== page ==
Geoff Brumfiel

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MARY LOUISE KELLY, HOST:

This year, deep inside a mountain, North Korea detonated a giant nuclear bomb.

The intercontinental ballistic missile that North Korea launched on Wednesday appears to be significantly larger and more powerful than previous versions, according to independent analysts.

North Korea says a new intercontinental ballistic missile tested on Wednesday proves it has a nuclear deterrent that can reach any target in the United States.

According to a statement from the Korean Central News Agency, the ICBM is capable of carrying a "super-large heavy warhead, which is capable of striking the whole mainland of the U.S."

The tiny nation of Denmark has just three stations for monitoring atmospheric radiation. Each week, scientists change out air filters in the detectors and take the used ones to a technical university near Copenhagen.

There, Sven Poul Nielsen and other researchers analyze the filters. They often snag small amounts of naturally occurring radioactivity, radon for example.

European authorities are providing new details about a cloud of mysterious radioactive material that appeared over the continent last month.

Monitors in Italy were among first to detect the radioactive isotope ruthenium-106 on Oct. 3, according to a fresh report by France's Radioprotection and Nuclear Safety Institute, known as IRSN. In total, 28 European countries saw the radioactive cloud, the report says.

The speed and ferocity of the wildfires raging through Northern California's wine country have caught many residents off guard and left state officials scrambling to contain the flames.

But for fire researchers, these devastating blazes are part of a much larger pattern unfolding across the Western United States. So far this year, fires in the U.S. have consumed more than 8.5 million acres — an area bigger than the state of Maryland.

A final report on Malaysia Airlines Flight 370 says the fate of the vanished aircraft may never be known, despite years of searching and more than $150 million in costs.

The report, which includes hundreds of pages of technical appendices, contains new details about the search. Perhaps most significantly, it provided more detail about a crew member's flight simulator that contained a route similar to the one investigators think the missing plane took.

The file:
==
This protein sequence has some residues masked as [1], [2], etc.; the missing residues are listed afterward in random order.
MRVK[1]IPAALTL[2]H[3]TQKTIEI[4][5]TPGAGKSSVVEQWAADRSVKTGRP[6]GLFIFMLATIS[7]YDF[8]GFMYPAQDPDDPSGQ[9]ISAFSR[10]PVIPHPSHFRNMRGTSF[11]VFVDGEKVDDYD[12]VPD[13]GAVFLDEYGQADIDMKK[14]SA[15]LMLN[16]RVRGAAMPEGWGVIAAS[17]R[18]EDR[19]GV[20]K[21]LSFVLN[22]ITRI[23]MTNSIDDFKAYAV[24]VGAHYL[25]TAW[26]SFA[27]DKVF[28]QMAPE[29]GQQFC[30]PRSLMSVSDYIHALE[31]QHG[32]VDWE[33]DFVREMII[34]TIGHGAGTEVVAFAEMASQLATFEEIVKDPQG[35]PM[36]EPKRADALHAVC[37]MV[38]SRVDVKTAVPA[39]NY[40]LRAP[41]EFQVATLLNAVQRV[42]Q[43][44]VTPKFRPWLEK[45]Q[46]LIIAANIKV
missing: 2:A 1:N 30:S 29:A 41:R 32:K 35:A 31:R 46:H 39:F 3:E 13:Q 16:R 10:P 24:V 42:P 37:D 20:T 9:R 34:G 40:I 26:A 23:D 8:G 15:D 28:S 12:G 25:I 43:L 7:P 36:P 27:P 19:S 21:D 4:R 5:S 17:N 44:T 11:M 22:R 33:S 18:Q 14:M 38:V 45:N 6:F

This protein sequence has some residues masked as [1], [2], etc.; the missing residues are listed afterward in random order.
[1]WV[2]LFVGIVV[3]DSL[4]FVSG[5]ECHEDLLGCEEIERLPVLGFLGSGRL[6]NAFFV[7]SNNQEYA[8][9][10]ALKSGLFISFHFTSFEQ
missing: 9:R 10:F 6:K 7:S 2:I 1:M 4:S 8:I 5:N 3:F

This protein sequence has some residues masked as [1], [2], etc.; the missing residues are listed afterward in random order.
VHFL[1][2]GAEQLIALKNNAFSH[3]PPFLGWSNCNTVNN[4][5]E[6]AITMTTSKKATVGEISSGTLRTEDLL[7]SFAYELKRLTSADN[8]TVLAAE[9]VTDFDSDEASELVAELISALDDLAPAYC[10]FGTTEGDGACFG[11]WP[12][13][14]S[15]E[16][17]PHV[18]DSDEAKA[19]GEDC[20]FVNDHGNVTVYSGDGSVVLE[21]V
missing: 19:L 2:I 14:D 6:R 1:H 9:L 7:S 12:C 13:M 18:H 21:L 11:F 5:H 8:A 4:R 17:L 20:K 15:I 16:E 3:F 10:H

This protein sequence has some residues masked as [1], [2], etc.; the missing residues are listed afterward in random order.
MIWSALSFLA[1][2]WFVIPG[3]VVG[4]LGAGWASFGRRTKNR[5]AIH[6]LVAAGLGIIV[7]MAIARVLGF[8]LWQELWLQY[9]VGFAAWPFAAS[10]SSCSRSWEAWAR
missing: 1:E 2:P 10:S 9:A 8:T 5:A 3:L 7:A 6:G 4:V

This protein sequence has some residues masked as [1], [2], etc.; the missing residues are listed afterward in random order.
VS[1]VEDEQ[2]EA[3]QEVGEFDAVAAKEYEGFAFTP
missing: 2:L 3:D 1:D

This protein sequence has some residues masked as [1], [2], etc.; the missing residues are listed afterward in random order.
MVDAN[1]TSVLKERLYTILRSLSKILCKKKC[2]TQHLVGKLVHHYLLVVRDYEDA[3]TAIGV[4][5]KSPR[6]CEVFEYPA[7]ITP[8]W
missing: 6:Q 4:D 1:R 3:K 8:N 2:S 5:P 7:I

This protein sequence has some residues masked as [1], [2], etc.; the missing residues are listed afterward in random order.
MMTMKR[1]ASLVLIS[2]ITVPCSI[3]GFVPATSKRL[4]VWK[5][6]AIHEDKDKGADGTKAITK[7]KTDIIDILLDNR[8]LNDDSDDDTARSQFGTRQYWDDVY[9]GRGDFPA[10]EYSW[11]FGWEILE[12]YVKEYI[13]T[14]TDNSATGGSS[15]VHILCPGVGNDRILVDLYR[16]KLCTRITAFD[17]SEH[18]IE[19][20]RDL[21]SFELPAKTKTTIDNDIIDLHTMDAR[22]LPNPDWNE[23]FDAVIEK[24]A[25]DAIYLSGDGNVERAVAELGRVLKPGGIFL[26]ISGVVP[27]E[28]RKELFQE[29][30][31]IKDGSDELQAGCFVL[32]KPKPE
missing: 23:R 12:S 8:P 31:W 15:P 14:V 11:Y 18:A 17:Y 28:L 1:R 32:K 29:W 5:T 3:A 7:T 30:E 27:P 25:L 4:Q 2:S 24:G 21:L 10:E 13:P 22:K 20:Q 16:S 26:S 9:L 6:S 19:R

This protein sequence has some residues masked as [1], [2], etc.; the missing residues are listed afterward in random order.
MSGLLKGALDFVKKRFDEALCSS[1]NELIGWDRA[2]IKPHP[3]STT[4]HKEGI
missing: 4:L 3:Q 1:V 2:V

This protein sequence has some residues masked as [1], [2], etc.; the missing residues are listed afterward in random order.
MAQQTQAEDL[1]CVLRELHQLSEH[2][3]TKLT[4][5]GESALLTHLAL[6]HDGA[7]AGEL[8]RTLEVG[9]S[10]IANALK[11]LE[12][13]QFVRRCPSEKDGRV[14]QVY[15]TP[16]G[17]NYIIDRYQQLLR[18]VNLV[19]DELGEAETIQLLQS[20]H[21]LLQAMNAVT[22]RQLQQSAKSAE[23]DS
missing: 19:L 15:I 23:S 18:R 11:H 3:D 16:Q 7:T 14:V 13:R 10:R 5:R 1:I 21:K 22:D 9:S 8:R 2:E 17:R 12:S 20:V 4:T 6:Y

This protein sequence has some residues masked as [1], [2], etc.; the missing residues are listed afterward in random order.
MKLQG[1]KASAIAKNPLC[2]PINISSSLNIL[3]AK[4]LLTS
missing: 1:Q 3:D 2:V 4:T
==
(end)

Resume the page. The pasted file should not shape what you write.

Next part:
The blast was picked up by seismic stations all over the world, and it was big.

The rain just won't stop. More than two days after Hurricane Harvey made landfall on the Texas coast, the downgraded storm continues to dump water across the region.

So much rain has fallen in the Houston area that the National Weather Service has had to revamp its charts.

Climate researchers agree that climate change can be partially to blame for the devastation. Here's how it has (and hasn't) shaped the course of the storm.

Eclipses are among the most predictable events on the planet. This one was known about for many decades before it crossed the U.S. earlier Monday.

Accordingly, people had been planning eclipse road trips for weeks in advance. They piled into planes and cars and made their way to the 70-mile-wide swath of land where the total eclipse would be visible. They checked online calculators, which told them the time of totality down to the second.

This week saw a dramatic escalation of tensions on the Korean Peninsula. As North Korea promised to engulf the U.S. territory of Guam in "enveloping fire", President Trump tweeted that the U.S. military is "locked and loaded" should North Korea "act unwisely".

The North's missile and nuclear programs have been shrouded in secrecy for years, but recent tests have shed more light on their capabilities. Here is what's currently known.

North Korean missiles can reach the continental United States.

Later this month, the moon's shadow will fall on Carhenge.

"Holy cow man, guess what? There's going to be an eclipse," says Kevin Howard, the head of the visitor's bureau for Alliance, Neb., which is home to the Stonehenge replica made of cars.

Editor's note, Aug. 10: An earlier version of this story said the draft climate report had been leaked by The New York Times, which has since updated its coverage to reflect that a version of the report was made available by the nonprofit Internet Archive in January.


A draft government report on climate says the U.S. is already experiencing the consequences of global warming. The findings sharply contrast with statements by President Trump and some members of his Cabinet, who have sought to downplay the changing climate.

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